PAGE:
Overexpression of forkhead box C1 promotes tumor metastasis and indicates poor prognosis in hepatocellular carcinoma

Limin Xia, Wenjie Huang, Dean Tian, Hongwu Zhu, Xingshun Qi, Zheng Chen, Yongguo Zhang, Hao Hu, Daiming Fan, Yongzhan Nie, Kaichun Wu
Hepatology: Official Journal of the American Association for the Study of Liver Diseases 2013, 57 (2): 610-24

UNLABELLED: Recurrence and metastasis remain the most common causes of lethal outcomes in hepatocellular carcinoma (HCC) after curative resection. Thus, it is critical to discover the mechanisms underlying HCC metastasis. Forkhead box C1 (FoxC1), a member of the Fox family of transcription factors, induces epithelial-mesenchymal transition (EMT) and promotes epithelial cell migration. However, the role of FoxC1 in the progression of HCC remains unknown. Here, we report that FoxC1 plays a critical role in HCC metastasis. FoxC1 expression was markedly higher in HCC tissues than in adjacent noncancerous tissues. HCC patients with positive FoxC1 expression had shorter overall survival times and higher recurrence rates than those with negative FoxC1 expression. FoxC1 expression was an independent, significant risk factor for recurrence and survival after curative resection. FoxC1 overexpression induced changes characteristic of EMT and an increase in HCC cell invasion and lung metastasis. However, FoxC1 knockdown inhibited these processes. FoxC1 transactivated Snai1 expression by directly binding to the Snai1 promoter, thereby leading to the inhibition of E-cadherin transcription. Knockdown of Snai1 expression significantly attenuated FoxC1-enhanced invasion and lung metastasis. FoxC1 expression was positively correlated with Snai1 expression, but inversely correlated with E-cadherin expression in human HCC tissues. Additionally, a complementary DNA microarray, serial deletion, site-directed mutagenesis, and a chromatin immunoprecipitation assay confirmed that neural precursor cell expressed, developmentally down-regulated 9 (NEDD9), which promotes the metastasis of HCC cells, is a direct transcriptional target of FoxC1 and is involved in FoxC1-mediated HCC invasion and metastasis.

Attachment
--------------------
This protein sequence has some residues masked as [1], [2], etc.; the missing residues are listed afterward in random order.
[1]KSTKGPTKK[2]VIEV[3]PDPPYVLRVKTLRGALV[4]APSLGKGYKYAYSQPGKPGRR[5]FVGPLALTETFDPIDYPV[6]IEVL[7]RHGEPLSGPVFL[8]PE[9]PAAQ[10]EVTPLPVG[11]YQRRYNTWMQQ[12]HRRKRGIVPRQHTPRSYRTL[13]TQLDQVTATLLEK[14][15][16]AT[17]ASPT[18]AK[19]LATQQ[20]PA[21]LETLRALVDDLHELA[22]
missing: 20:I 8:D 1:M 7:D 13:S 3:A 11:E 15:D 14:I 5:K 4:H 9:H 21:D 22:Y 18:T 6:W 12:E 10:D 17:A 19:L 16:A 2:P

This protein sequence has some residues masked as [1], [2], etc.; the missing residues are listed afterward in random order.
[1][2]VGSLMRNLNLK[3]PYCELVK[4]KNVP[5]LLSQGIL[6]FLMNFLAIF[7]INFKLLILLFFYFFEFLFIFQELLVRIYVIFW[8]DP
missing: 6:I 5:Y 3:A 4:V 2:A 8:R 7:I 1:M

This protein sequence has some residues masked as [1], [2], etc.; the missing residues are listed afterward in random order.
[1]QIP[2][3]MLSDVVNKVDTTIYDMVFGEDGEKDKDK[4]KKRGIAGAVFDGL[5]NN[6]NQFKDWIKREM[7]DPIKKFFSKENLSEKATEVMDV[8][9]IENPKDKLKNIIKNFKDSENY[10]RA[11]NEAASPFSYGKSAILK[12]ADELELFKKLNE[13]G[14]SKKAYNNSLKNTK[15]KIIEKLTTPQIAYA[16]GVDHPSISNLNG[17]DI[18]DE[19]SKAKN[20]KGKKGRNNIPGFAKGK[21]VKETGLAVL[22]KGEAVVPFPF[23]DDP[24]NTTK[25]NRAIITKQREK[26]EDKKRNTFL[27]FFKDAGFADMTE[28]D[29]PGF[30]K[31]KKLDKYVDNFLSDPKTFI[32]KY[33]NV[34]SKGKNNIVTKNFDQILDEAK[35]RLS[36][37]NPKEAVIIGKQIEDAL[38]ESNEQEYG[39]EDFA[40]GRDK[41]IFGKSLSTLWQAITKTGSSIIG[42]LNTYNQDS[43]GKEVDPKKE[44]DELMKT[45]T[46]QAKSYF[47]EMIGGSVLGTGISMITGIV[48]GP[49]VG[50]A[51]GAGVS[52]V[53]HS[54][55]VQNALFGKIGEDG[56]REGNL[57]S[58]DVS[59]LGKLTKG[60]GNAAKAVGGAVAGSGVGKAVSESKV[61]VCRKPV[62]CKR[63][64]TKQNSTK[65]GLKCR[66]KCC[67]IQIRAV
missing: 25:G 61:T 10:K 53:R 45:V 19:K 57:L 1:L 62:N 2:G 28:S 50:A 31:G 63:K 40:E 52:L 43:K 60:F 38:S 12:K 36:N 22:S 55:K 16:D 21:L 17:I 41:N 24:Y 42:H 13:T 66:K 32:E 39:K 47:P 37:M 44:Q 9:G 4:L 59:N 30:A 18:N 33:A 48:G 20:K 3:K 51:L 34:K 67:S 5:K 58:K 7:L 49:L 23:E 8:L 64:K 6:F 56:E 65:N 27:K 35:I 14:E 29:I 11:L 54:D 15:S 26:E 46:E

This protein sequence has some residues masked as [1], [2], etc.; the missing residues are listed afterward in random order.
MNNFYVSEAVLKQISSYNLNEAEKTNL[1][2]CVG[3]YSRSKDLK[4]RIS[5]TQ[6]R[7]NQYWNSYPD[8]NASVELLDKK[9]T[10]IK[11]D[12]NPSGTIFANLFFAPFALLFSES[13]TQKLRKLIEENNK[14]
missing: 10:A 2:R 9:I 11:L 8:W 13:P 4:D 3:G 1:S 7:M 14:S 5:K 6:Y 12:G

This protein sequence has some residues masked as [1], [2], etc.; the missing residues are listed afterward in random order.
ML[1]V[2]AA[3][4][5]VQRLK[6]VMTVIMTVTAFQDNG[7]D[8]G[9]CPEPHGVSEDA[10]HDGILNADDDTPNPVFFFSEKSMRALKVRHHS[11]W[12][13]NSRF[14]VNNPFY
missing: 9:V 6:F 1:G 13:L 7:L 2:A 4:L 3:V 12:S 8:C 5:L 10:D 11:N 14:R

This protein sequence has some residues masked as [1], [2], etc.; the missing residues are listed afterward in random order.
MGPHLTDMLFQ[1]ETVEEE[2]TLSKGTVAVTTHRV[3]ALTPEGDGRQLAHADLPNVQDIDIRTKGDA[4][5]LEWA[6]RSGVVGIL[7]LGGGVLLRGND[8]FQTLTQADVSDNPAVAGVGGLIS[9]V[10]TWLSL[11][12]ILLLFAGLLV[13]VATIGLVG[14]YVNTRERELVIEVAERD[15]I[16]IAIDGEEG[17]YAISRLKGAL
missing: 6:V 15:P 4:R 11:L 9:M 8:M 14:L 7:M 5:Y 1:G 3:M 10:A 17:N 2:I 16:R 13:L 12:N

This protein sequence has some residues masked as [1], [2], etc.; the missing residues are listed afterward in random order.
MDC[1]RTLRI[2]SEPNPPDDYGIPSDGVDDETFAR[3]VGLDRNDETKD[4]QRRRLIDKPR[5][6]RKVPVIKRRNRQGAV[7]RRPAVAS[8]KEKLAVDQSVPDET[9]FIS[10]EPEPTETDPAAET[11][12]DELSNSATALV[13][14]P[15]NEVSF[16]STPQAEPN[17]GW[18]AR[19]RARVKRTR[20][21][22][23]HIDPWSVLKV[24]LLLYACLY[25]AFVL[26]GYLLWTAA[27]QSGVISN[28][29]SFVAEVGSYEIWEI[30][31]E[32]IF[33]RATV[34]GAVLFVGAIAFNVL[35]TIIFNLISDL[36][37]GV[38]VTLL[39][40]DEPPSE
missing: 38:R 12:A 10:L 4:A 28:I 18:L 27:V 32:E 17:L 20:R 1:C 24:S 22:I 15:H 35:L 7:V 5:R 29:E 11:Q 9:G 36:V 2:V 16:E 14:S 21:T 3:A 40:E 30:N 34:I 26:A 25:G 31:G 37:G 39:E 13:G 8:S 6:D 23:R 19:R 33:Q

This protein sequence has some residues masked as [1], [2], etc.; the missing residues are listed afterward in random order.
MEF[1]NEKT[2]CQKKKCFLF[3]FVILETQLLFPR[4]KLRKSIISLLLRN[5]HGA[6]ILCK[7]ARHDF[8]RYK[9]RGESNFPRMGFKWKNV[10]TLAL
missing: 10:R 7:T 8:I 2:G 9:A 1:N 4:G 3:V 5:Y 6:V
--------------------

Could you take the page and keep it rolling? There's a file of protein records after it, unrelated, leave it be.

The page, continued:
CONCLUSIONS: FoxC1 may promote HCC metastasis through the induction of EMT and the up-regulation of NEDD9 expression. Thus, FoxC1 may be a candidate prognostic biomarker and a target for new therapies.

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